To further differentiate the two, Yelp has all but stopped ingesting business data from the data aggregators. They rely solely on business owner and user listing submissions. The result of this is that Yelp’s listing data is often inaccurate and enterprise-sized businesses are left with very few options to correct the data in bulk.
Google is really the 800 pound gorilla in the local space, while other sites, including Yelp, pale in comparison. That said, Yelp is an important review portal for many verticals in local search, especially in the markets mentioned above. The depth of Yelp’s content and overall user experience is excellent. Positive reviews are a factor in conversions, and Yelp does rank well in Google SERPs. Therefore, a review monitoring and management component is critical for many local search campaigns, depending on the vertical.
With regards to reputation management for local businesses, what are the most critical things that a business should be doing?
SARA: Every company should have a review management strategy in place, especially in certain verticals where reviews are more common and prominent, such as hospitality and restaurants. First, a couple of key review stats:
- 70% of people trust online reviews
- 79% of people who trust reviews trust them as much as personal recommendations
Reviews also help rankings at Google, and secondary sites like Yelp, Tripadvisor, etc. A brand should target review sites that are important in their industry. Reviews can help businesses rank, and are an important factor in conversions.
At an enterprise level, well-known national brands are already receiving reviews. Therefore, attempting to obtain reviews is not as critical or relevant at scale. However, monitoring reviews becomes an important, yet challenging undertaking. The allLocal Review Monitoring strategy makes monitoring reviews a simple process. Businesses should respond to negative and even glowing positive reviews to show that they care about and are engaged with their customers. Businesses can also flag reviews that clearly violate the site’s review policies, such as when a review uses hate speech, personal information, advertising, spam, etc.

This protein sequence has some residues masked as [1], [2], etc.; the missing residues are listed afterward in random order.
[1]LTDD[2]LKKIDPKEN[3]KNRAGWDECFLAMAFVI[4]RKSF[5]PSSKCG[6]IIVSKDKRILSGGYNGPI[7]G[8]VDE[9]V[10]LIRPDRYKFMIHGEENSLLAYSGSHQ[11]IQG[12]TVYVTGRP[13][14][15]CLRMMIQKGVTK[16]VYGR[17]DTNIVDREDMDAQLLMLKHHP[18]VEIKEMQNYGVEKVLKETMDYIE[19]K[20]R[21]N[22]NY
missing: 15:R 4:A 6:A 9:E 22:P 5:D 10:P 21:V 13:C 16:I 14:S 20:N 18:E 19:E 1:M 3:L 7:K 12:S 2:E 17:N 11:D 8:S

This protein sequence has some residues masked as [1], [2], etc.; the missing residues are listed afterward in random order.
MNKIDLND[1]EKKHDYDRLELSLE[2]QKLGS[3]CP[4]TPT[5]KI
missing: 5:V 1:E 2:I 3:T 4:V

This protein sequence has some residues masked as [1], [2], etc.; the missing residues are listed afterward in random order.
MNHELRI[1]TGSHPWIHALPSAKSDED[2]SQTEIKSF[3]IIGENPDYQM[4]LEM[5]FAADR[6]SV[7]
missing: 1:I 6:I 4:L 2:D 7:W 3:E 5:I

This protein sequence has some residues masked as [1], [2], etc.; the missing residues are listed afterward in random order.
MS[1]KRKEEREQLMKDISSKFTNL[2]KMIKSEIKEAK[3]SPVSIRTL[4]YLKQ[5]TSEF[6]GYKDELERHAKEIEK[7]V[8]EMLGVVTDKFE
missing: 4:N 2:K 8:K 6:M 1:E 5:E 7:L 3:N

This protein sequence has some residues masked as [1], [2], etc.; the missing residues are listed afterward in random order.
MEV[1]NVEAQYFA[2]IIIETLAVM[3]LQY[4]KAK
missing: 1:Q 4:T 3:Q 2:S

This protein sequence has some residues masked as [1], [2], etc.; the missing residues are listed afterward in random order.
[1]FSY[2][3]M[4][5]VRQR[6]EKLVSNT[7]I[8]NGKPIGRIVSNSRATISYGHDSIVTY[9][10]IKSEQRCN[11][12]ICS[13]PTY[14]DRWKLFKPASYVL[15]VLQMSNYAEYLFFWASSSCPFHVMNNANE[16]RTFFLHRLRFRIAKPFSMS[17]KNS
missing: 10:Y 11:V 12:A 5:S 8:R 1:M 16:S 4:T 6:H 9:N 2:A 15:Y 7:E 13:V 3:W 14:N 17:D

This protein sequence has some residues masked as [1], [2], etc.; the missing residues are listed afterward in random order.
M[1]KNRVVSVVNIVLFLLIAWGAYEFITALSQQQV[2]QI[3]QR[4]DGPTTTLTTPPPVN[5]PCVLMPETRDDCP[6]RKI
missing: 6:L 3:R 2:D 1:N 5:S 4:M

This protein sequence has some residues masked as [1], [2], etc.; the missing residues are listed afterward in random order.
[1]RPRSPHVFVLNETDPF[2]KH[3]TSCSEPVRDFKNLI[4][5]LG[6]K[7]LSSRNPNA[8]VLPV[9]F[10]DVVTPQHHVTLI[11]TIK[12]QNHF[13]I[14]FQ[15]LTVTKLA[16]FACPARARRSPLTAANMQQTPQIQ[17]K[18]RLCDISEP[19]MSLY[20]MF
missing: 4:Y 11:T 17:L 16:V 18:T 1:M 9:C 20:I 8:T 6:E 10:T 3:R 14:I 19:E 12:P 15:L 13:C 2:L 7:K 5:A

Are there any effective local marketing platforms that you feel are often overlooked?
SARA: Managing local listings and your business’s location data is foundational, yet many companies overlook it. They simply don’t know how inaccurate their listing data is or how much better they could be performing. I know it sounds redundant, but it’s shocking how many brands spend millions of ad dollars on mobile, display or print media, yet don’t actively manage their local data. This includes not just their addresses and phone numbers, but store hours, photos, detailed descriptions of services, etc.
As for overlooked or forward thinking marketing platforms, Facebook is quickly becoming a very competitive player in the local review space. Brands shouldn’t overlook Facebook from a local perspective. It’s still developing, but there’s no denying the direction is local.
Can you share any aspects of your upcoming product roadmap for allLocal?
SARA: Creating and distributing the highest quality local data is a top priority for allLocal and will continue to be so. This benefits the brands we support, but also helps create very strong relationships with the sites in our distribution network. We are still investing in ways to improve location data, especially as it relates to geocodes. There’s a lot of bad data out there. Our next version of products will take listing accuracy to another level. No longer will only knowing the center of store be acceptable. Consumers will want to know the optimal routing, nearest parking and best entrance to use. And that’s just the tip of the iceberg. Once you look at search or navigation inside a business location, that landscape is uncharted and still up for grabs.
We also continue to develop our direct distribution channels, the latest of which is a partnership with Mapquest that allows us to distribute listing data to the mapping engine directly. We are also working towards closer integration with social networks like Facebook for listing distribution and review monitoring and foursquare for performance statistics.
At allLocal, we’re vigilant in identifying new opportunities and excited to bring new solutions to the local search space.